Only 50% of new teachers who work in urban areas will still be teaching in 5 years according to statistics from the NEA. What causes this high rate of people leaving the profession? Is it the environment, the pay, or some other factor? Director/co-producer Davis Guggenheim decided to examine this question by chronicling the trials and tribulations of five new teachers who are working in south central LA. These five are followed over the course of a year in the award winning film The First Year.
These five teachers are teaching the whole spectrum of grade school ages, from kindergarten to high school. They come from differing backgrounds themselves and teach different subjects, but they are all very enthusiastic and have a sincere desire to help their students. But during the course of their rookie year, these teachers come face to face with many problems that were not covered in their college classes. One of them doesn't have a classroom, and has to move from room to room during the day lugging her books and papers in a wheeled suitcase. Another teacher has to battle through bureaucracy and indifference to get a student the speech therapy that is his legal right. They not only have to face the student's apathy, but often the apathy of the student's parents as well. Interestingly, these teachers do not despair in the face of these misfortunes; they adapt and continue to help the children in their care.
This cinema verité film has a lot going for it. The subject is an important one that affects millions of people across the country. But more interestingly, the film gives you a glimpse of what it is like to be inside a classroom. The fly-on-the-wall style of filmmaking works very well with this subject. This documentary has no wrongs to be righted, or axes to be ground. You just see life unfold through the eyes of a teacher. You see children acting out, but also trying their best. It shows you how a caring teacher can have a great influence on one student, but little affect on another.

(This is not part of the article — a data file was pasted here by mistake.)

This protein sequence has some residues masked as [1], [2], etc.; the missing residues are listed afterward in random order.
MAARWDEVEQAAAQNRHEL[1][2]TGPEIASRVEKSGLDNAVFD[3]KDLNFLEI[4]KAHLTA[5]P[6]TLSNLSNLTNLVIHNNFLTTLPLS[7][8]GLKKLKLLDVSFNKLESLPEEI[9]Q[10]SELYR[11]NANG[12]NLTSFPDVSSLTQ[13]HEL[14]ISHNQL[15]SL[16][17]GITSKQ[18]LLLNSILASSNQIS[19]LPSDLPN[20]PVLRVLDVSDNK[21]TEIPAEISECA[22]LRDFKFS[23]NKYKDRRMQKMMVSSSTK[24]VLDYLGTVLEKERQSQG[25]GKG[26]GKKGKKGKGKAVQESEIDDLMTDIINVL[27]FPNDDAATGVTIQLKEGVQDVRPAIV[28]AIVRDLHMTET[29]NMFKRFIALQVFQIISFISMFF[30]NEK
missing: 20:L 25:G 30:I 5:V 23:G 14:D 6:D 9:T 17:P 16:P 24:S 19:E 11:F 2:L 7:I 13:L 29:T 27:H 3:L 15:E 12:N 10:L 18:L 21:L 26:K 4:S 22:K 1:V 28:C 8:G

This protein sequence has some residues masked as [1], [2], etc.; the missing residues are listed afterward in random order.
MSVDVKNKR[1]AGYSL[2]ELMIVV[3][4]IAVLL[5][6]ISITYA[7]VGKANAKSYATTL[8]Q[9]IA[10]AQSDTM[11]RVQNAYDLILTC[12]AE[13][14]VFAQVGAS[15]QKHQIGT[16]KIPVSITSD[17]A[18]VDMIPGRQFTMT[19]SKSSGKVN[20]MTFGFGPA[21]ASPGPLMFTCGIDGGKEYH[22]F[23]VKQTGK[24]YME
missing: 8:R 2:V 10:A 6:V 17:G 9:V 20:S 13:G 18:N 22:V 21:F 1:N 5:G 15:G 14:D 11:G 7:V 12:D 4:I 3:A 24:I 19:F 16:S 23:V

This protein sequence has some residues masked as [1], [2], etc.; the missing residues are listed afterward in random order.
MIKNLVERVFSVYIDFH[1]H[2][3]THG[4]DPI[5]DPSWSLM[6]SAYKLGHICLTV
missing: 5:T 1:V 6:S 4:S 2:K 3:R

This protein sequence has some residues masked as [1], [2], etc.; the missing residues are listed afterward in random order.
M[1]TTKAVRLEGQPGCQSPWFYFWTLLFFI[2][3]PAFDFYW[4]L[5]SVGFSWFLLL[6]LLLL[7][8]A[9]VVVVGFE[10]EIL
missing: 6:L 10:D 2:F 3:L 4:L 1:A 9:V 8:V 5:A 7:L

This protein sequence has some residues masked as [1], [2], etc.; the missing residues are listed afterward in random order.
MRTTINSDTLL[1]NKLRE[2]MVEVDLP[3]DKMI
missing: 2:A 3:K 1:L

This film was similar in a lot of ways to the masterful film Salesman (1968). In Salesman, the Maysles brothers follow a group of traveling Bible salesmen as they sell their wares from town to town. As the movie progresses, and you follow these men day after day, you start to feel the pressure and desperation that they feel. While there are a lot of similarities, The First Year doesn't succeed as well as Salesman did because you didn't get to really know the teachers intimately. You see them inside their classrooms, and interacting with a few of their students after school, but you rarely get a chance to see what their life is like outside of their job. The whole focus of the film is the interaction between these teachers and a their troubled students. While this is interesting, I would have like to have seen how teaching affected their personal life. I also would have like to have seen more comments from the students. Sometimes it was hard to understand what the kids were thinking about their teacher, and whether the methods were effective or not.
While not a perfect film, this is still a movie worth watching, especially
if you are considering a career in education. It paints a unique
picture of what teaching is like, and what obstacles and hardships have